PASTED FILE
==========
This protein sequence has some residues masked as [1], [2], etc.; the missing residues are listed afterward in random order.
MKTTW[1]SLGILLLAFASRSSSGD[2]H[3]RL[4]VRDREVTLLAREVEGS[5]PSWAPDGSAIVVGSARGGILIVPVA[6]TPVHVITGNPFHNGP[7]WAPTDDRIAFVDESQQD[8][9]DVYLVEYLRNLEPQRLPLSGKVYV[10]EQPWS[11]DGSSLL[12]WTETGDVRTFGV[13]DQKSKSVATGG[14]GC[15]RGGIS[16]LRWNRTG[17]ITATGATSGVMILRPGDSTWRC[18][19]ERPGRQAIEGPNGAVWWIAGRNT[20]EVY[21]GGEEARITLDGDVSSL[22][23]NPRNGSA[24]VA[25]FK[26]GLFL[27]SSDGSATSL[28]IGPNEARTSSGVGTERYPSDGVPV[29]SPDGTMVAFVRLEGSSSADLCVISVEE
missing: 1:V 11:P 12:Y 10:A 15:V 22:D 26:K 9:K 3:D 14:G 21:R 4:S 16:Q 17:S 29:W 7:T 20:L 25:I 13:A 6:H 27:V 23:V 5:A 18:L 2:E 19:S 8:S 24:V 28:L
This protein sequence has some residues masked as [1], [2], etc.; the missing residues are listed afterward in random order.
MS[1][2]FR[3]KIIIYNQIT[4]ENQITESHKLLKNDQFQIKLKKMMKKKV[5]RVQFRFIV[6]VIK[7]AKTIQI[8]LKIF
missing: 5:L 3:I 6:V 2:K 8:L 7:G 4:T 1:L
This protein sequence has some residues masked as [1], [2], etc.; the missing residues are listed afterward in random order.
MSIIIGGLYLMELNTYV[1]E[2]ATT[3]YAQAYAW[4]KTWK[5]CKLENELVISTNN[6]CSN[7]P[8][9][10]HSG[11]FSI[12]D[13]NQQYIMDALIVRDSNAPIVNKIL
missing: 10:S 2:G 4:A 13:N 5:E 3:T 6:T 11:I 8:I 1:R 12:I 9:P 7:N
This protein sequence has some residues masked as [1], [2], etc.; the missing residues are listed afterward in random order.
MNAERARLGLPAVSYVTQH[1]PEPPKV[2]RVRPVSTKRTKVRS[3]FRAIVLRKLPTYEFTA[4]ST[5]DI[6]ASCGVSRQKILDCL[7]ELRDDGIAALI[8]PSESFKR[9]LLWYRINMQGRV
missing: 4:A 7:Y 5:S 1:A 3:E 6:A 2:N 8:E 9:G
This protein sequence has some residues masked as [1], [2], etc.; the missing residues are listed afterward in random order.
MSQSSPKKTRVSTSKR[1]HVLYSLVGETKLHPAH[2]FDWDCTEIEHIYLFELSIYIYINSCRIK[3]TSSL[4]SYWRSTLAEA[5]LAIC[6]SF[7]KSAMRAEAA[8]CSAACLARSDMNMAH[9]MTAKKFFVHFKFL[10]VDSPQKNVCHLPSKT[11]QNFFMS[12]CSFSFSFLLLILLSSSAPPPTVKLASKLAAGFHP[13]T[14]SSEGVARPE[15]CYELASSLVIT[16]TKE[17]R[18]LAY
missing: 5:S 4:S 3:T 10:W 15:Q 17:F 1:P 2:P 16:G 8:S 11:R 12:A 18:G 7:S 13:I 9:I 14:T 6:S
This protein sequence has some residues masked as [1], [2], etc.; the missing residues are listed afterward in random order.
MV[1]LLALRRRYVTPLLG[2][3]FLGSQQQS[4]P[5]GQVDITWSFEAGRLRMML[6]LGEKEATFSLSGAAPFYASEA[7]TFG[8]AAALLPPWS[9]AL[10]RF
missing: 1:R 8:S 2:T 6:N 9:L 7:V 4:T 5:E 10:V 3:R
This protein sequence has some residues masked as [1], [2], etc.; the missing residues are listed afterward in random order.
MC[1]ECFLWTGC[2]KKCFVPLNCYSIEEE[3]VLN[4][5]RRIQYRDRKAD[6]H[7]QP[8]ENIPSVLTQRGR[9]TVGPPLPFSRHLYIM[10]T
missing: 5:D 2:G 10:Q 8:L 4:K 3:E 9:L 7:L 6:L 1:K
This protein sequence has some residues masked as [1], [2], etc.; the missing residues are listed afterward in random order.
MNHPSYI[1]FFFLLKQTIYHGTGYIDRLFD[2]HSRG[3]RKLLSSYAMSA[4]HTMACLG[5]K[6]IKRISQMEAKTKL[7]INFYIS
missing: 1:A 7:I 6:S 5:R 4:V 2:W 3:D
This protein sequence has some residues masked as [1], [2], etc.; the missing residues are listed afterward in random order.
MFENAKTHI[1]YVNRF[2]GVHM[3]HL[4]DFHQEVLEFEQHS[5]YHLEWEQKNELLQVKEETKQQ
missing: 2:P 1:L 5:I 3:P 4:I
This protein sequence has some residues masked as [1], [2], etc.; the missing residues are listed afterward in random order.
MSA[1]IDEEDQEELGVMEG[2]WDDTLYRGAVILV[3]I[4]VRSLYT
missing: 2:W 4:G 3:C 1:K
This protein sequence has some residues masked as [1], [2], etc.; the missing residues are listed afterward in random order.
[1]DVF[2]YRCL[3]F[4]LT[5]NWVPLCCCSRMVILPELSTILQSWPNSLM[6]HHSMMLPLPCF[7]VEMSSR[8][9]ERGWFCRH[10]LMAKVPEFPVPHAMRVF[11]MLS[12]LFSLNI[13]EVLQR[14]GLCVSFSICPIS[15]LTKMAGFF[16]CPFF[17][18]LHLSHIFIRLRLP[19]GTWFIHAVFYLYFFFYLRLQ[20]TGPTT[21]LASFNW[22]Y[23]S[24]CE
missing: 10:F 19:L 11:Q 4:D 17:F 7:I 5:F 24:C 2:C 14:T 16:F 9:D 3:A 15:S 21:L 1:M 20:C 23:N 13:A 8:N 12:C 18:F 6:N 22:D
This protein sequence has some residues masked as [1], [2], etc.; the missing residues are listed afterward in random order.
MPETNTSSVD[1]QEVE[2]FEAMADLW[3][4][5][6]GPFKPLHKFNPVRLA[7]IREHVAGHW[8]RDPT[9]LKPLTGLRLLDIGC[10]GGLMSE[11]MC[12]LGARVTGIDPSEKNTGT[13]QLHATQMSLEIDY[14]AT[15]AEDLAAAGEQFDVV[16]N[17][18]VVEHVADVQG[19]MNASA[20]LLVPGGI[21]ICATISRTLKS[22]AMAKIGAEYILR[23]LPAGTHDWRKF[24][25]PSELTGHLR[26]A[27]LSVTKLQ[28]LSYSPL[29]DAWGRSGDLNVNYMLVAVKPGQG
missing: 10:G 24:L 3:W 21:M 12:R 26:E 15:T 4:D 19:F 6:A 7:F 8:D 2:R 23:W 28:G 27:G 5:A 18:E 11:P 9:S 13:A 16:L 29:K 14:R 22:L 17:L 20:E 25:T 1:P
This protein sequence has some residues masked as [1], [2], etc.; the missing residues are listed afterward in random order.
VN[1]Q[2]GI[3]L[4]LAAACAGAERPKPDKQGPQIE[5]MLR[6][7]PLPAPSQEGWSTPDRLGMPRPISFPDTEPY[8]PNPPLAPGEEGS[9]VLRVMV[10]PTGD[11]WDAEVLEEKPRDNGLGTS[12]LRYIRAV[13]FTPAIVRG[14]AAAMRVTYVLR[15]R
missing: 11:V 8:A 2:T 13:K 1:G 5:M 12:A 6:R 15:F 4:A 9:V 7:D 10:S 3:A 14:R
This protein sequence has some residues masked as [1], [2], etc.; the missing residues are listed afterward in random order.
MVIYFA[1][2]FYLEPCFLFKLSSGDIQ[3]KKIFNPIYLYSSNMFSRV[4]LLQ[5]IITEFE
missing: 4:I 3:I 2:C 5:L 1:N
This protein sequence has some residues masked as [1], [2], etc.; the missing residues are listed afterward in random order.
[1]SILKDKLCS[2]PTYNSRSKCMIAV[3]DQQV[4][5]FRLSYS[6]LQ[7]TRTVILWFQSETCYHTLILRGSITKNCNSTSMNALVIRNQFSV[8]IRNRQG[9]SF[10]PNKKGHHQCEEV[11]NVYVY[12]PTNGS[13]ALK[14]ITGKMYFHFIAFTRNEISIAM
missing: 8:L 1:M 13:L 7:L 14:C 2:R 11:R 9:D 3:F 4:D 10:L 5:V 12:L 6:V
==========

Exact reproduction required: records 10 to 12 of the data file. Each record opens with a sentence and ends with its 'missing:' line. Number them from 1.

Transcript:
This protein sequence has some residues masked as [1], [2], etc.; the missing residues are listed afterward in random order.
MSA[1]IDEEDQEELGVMEG[2]WDDTLYRGAVILV[3]I[4]VRSLYT
missing: 2:W 4:G 3:C 1:K
This protein sequence has some residues masked as [1], [2], etc.; the missing residues are listed afterward in random order.
[1]DVF[2]YRCL[3]F[4]LT[5]NWVPLCCCSRMVILPELSTILQSWPNSLM[6]HHSMMLPLPCF[7]VEMSSR[8][9]ERGWFCRH[10]LMAKVPEFPVPHAMRVF[11]MLS[12]LFSLNI[13]EVLQR[14]GLCVSFSICPIS[15]LTKMAGFF[16]CPFF[17][18]LHLSHIFIRLRLP[19]GTWFIHAVFYLYFFFYLRLQ[20]TGPTT[21]LASFNW[22]Y[23]S[24]CE
missing: 10:F 19:L 11:Q 4:D 17:F 7:I 5:F 24:C 2:C 14:T 16:F 9:D 3:A 15:S 21:L 1:M 20:C 23:N 13:A 8:N 12:C 18:F 6:N 22:D
This protein sequence has some residues masked as [1], [2], etc.; the missing residues are listed afterward in random order.
MPETNTSSVD[1]QEVE[2]FEAMADLW[3][4][5][6]GPFKPLHKFNPVRLA[7]IREHVAGHW[8]RDPT[9]LKPLTGLRLLDIGC[10]GGLMSE[11]MC[12]LGARVTGIDPSEKNTGT[13]QLHATQMSLEIDY[14]AT[15]AEDLAAAGEQFDVV[16]N[17][18]VVEHVADVQG[19]MNASA[20]LLVPGGI[21]ICATISRTLKS[22]AMAKIGAEYILR[23]LPAGTHDWRKF[24][25]PSELTGHLR[26]A[27]LSVTKLQ[28]LSYSPL[29]DAWGRSGDLNVNYMLVAVKPGQG
missing: 10:G 24:L 3:W 21:M 12:R 26:E 15:T 4:D 19:F 6:A 7:F 8:D 2:R 23:W 28:G 27:G 5:A 18:E 11:P 9:S 13:A 16:L 29:K 14:R 22:L 17:L 20:E 25:T 1:P